Via Sardegna 39. Tel. 06 42 01 37 21
Ristorante da Giggetto
In the heart of the Jewish Ghetto, right next door to Augustus' Portico of Octavia, being excavated on one side and used as part of an apartment building down the block a bit. Good stuff, Jewish Italian food. Who would of thought?
Via del Portico d'Ottavia, 21-22. Tel 06 686 11 05
Ostaria Costanza is a fascinating place. The restaurant is inside a portion of the carved-up remains of Pompey's Theater, near the site of Julius Caesar's murder in 44 BC. Make sure you get their brochure on the story of the restaurant. Try the fried zucchini flowers or the veal. Sometimes small tour groups come in to take a look around.
Piazza Paradiso 63/65 Tel 06 68 61 717. Closed on Sundays.
Hostaria Isidoro is well-known for two things; their pasta and their complimentary souvenir calendar. Similar to L'Orso 80, you can order various sampler plates of pastas and sauces. My favorites were probably the aspargus and the walnut sauces. My favorite calendar month was... well January is as good as any, I suppose.
Via di San Giovanni in Laterano, 59/a-61-63. Tel. 06 70 49 34 62
Ristorante da Fortunato
Wonderfully located near the Pantheon, da Fortunato serves up a nice variety of Roman dishes. The display case in front is filled with wonderful-looking fish and meat and the dining room is blessedly air conditioned in case you might need that. Mid-priced, but a good value.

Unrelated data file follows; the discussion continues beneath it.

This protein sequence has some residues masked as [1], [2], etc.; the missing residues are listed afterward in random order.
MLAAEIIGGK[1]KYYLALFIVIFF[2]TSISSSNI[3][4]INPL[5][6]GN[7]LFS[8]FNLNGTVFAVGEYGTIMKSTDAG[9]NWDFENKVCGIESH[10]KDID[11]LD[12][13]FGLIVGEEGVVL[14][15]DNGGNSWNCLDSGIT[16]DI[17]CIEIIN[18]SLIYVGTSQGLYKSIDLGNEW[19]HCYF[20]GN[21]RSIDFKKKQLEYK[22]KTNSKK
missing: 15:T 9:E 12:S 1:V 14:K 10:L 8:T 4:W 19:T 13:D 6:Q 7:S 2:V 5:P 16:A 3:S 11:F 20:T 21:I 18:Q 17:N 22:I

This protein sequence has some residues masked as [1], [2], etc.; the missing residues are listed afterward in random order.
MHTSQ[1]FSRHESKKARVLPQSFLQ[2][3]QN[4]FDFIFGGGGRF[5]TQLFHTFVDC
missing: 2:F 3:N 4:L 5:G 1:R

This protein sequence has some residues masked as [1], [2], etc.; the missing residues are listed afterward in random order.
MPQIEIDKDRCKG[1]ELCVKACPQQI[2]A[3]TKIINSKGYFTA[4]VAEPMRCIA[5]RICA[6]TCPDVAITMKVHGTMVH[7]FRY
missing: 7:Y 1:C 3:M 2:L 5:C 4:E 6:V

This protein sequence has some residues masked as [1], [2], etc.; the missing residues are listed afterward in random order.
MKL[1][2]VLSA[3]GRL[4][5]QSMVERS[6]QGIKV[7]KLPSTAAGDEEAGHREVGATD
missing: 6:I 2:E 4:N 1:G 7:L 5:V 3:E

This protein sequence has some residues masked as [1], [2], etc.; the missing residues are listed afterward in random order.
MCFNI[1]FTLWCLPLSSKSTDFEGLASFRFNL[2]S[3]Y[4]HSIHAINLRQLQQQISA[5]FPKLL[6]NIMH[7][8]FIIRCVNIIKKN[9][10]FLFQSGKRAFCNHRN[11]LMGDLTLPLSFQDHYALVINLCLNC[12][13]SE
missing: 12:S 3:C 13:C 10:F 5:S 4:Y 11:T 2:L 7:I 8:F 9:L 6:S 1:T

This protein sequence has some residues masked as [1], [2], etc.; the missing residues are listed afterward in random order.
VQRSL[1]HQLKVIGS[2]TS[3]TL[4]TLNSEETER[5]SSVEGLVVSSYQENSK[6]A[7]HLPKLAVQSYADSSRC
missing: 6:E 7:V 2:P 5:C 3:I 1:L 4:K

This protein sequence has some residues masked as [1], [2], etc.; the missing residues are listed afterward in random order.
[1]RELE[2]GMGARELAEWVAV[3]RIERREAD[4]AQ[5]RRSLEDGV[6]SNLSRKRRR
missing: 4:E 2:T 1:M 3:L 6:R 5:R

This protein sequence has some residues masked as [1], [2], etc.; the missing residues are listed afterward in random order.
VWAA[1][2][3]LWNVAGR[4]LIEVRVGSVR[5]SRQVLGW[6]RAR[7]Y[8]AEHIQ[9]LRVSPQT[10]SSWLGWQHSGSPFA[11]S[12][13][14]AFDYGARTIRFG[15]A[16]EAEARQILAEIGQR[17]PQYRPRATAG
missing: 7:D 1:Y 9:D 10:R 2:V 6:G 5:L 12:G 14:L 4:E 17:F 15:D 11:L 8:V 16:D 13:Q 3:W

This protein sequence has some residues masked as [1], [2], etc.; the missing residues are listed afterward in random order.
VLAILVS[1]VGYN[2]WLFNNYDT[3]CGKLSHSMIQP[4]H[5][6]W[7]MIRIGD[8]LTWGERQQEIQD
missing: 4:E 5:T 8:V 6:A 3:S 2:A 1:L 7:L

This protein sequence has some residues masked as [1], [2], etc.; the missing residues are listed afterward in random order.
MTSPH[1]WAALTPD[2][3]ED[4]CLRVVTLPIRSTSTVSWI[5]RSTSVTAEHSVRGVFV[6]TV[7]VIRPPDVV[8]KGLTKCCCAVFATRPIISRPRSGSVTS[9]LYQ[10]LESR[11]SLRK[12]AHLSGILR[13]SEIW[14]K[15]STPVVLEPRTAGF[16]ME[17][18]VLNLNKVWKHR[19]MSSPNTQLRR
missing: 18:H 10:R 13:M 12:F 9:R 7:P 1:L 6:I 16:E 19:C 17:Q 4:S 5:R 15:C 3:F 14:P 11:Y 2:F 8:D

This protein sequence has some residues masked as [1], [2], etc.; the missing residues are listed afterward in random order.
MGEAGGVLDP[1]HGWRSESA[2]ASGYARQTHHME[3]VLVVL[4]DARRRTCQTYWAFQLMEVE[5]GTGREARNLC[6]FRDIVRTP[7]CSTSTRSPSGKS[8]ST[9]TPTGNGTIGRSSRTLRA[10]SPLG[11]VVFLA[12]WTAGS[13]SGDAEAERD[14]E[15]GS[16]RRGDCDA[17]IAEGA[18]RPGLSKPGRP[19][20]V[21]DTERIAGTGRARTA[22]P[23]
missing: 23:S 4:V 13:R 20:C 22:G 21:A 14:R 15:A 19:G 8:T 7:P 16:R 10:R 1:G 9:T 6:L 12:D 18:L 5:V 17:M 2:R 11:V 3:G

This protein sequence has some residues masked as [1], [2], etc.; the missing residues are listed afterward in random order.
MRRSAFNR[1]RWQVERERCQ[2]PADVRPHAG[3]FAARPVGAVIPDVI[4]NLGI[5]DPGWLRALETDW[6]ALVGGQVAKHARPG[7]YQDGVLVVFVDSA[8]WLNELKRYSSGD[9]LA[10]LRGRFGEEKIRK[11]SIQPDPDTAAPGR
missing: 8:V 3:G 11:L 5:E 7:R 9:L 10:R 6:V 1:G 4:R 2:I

Via del Pantheon, 55. Tel. 06 67 92 788
This was a highlight of my July, 2000 trip. A small, intimate place tucked away in a late-medieval neighborhood. Scrumptious antipasti and a wonderful spaghetti with a lobster and tomato sauce. High end, but, believe me, worth it.
Piazza Montevecchio 22A, Tel. 06 686 13 19
Finally, after 6 years of going to Rome I can say that this place and the one directly below are the only places to eat pizza in Rome. It's an American-style1 pizza place, in Rome! You order by the centimeter and pick any toppings in any combination you want. And... and... the crust is actually not thin and soggy! Great, great place. Very casual "sports bar pizza place" vibe.
Da Maciste, Pizza e Cucina - Via Salaria Tel. 179 06-8848267
La Taverna dei Mercanti
Located on a piazza in Trastevere in a building whose appearance inside and out hasn't changed much in 1000 years, La Taverna dei Mercanti is a great, great place to have the basic Italian menu at basic Italian prices. A very cool place to eat and very friendly and fast, too! The pizza is "just like home!" Go at night and check out the torches on the side of the building!